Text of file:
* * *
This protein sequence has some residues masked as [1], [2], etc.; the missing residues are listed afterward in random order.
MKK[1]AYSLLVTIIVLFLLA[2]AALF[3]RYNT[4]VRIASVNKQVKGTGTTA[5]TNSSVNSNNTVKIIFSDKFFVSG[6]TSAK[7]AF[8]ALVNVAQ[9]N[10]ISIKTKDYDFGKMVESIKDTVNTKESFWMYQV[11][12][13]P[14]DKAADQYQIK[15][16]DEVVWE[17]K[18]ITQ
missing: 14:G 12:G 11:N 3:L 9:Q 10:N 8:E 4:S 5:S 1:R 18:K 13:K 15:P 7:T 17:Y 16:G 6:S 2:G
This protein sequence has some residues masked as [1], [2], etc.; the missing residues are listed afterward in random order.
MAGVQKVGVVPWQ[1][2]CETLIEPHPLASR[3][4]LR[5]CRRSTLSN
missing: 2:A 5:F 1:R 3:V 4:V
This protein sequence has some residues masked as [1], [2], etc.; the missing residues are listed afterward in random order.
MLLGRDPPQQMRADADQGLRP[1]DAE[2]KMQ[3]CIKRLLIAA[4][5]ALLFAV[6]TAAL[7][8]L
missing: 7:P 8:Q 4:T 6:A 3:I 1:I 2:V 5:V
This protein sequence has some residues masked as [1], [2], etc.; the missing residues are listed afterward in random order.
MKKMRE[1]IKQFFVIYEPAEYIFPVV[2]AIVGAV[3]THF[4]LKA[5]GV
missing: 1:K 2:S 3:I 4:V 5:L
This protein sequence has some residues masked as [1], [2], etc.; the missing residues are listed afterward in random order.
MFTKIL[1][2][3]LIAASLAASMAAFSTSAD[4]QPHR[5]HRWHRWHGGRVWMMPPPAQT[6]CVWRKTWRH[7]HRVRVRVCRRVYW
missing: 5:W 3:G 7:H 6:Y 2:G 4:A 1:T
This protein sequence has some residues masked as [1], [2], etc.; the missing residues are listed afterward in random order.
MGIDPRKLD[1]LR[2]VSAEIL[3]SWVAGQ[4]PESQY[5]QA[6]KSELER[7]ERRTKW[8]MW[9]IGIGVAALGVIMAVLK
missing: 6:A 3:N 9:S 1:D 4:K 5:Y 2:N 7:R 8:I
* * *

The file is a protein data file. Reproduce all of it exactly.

This protein sequence has some residues masked as [1], [2], etc.; the missing residues are listed afterward in random order.
MKK[1]AYSLLVTIIVLFLLA[2]AALF[3]RYNT[4]VRIASVNKQVKGTGTTA[5]TNSSVNSNNTVKIIFSDKFFVSG[6]TSAK[7]AF[8]ALVNVAQ[9]N[10]ISIKTKDYDFGKMVESIKDTVNTKESFWMYQV[11][12][13]P[14]DKAADQYQIK[15][16]DEVVWE[17]K[18]ITQ
missing: 14:G 12:G 11:N 3:L 9:Q 10:N 8:E 4:S 5:S 1:R 18:K 13:K 15:P 7:T 17:Y 16:G 6:S 2:G
This protein sequence has some residues masked as [1], [2], etc.; the missing residues are listed afterward in random order.
MAGVQKVGVVPWQ[1][2]CETLIEPHPLASR[3][4]LR[5]CRRSTLSN
missing: 2:A 5:F 1:R 3:V 4:V
This protein sequence has some residues masked as [1], [2], etc.; the missing residues are listed afterward in random order.
MLLGRDPPQQMRADADQGLRP[1]DAE[2]KMQ[3]CIKRLLIAA[4][5]ALLFAV[6]TAAL[7][8]L
missing: 7:P 8:Q 4:T 6:A 3:I 1:I 2:V 5:V
This protein sequence has some residues masked as [1], [2], etc.; the missing residues are listed afterward in random order.
MKKMRE[1]IKQFFVIYEPAEYIFPVV[2]AIVGAV[3]THF[4]LKA[5]GV
missing: 1:K 2:S 3:I 4:V 5:L
This protein sequence has some residues masked as [1], [2], etc.; the missing residues are listed afterward in random order.
MFTKIL[1][2][3]LIAASLAASMAAFSTSAD[4]QPHR[5]HRWHRWHGGRVWMMPPPAQT[6]CVWRKTWRH[7]HRVRVRVCRRVYW
missing: 5:W 3:G 7:H 6:Y 2:G 4:A 1:T
This protein sequence has some residues masked as [1], [2], etc.; the missing residues are listed afterward in random order.
MGIDPRKLD[1]LR[2]VSAEIL[3]SWVAGQ[4]PESQY[5]QA[6]KSELER[7]ERRTKW[8]MW[9]IGIGVAALGVIMAVLK
missing: 6:A 3:N 9:S 1:D 4:K 5:Y 2:N 7:R 8:I